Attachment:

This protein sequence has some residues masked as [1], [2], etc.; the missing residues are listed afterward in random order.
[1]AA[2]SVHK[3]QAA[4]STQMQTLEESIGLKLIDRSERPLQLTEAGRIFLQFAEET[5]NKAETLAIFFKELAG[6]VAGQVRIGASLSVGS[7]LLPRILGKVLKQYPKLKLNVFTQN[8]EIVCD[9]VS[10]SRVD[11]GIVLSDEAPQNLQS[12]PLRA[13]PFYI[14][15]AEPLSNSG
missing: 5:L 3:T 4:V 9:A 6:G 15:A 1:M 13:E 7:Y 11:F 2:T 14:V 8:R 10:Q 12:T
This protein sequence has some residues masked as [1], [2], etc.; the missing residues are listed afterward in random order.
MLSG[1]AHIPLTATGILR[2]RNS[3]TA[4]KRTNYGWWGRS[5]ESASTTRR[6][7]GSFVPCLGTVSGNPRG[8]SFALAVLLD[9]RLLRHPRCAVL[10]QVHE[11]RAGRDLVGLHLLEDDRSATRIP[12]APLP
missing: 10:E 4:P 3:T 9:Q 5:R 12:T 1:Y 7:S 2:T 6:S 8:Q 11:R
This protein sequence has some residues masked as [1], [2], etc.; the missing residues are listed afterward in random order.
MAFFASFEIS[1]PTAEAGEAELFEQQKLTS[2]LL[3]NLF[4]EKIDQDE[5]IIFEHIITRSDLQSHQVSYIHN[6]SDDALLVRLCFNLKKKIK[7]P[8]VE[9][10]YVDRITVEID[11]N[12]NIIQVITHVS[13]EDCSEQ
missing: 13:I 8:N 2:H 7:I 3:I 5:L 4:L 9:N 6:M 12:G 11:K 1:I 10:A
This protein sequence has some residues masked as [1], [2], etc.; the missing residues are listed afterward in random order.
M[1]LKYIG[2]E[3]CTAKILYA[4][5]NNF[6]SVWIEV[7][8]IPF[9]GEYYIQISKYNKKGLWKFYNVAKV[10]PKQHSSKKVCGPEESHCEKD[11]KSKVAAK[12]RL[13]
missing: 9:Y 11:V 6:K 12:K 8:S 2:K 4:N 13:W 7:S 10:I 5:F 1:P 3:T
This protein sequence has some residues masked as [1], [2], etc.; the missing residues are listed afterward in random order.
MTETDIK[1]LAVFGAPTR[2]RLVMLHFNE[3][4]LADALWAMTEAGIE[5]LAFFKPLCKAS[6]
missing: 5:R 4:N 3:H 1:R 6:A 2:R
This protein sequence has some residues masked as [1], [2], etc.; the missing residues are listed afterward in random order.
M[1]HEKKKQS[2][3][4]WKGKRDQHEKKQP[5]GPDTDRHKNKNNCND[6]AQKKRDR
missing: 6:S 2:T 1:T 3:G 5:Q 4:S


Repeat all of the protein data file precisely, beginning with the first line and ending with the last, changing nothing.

This protein sequence has some residues masked as [1], [2], etc.; the missing residues are listed afterward in random order.
[1]AA[2]SVHK[3]QAA[4]STQMQTLEESIGLKLIDRSERPLQLTEAGRIFLQFAEET[5]NKAETLAIFFKELAG[6]VAGQVRIGASLSVGS[7]LLPRILGKVLKQYPKLKLNVFTQN[8]EIVCD[9]VS[10]SRVD[11]GIVLSDEAPQNLQS[12]PLRA[13]PFYI[14][15]AEPLSNSG
missing: 5:L 3:T 4:V 9:A 6:G 15:A 1:M 13:E 7:Y 11:F 2:T 14:V 8:R 10:Q 12:T
This protein sequence has some residues masked as [1], [2], etc.; the missing residues are listed afterward in random order.
MLSG[1]AHIPLTATGILR[2]RNS[3]TA[4]KRTNYGWWGRS[5]ESASTTRR[6][7]GSFVPCLGTVSGNPRG[8]SFALAVLLD[9]RLLRHPRCAVL[10]QVHE[11]RAGRDLVGLHLLEDDRSATRIP[12]APLP
missing: 10:E 4:P 3:T 9:Q 5:R 12:T 1:Y 7:S 2:T 6:S 8:Q 11:R
This protein sequence has some residues masked as [1], [2], etc.; the missing residues are listed afterward in random order.
MAFFASFEIS[1]PTAEAGEAELFEQQKLTS[2]LL[3]NLF[4]EKIDQDE[5]IIFEHIITRSDLQSHQVSYIHN[6]SDDALLVRLCFNLKKKIK[7]P[8]VE[9][10]YVDRITVEID[11]N[12]NIIQVITHVS[13]EDCSEQ
missing: 13:I 8:N 2:H 7:I 3:I 5:L 4:L 9:N 6:M 12:G 11:K 1:I 10:A
This protein sequence has some residues masked as [1], [2], etc.; the missing residues are listed afterward in random order.
M[1]LKYIG[2]E[3]CTAKILYA[4][5]NNF[6]SVWIEV[7][8]IPF[9]GEYYIQISKYNKKGLWKFYNVAKV[10]PKQHSSKKVCGPEESHCEKD[11]KSKVAAK[12]RL[13]
missing: 9:Y 11:V 6:K 12:K 8:S 2:K 4:N 13:W 7:S 10:I 5:F 1:P 3:T
This protein sequence has some residues masked as [1], [2], etc.; the missing residues are listed afterward in random order.
MTETDIK[1]LAVFGAPTR[2]RLVMLHFNE[3][4]LADALWAMTEAGIE[5]LAFFKPLCKAS[6]
missing: 5:R 4:N 3:H 1:R 6:A 2:R
This protein sequence has some residues masked as [1], [2], etc.; the missing residues are listed afterward in random order.
M[1]HEKKKQS[2][3][4]WKGKRDQHEKKQP[5]GPDTDRHKNKNNCND[6]AQKKRDR
missing: 6:S 2:T 1:T 3:G 5:Q 4:S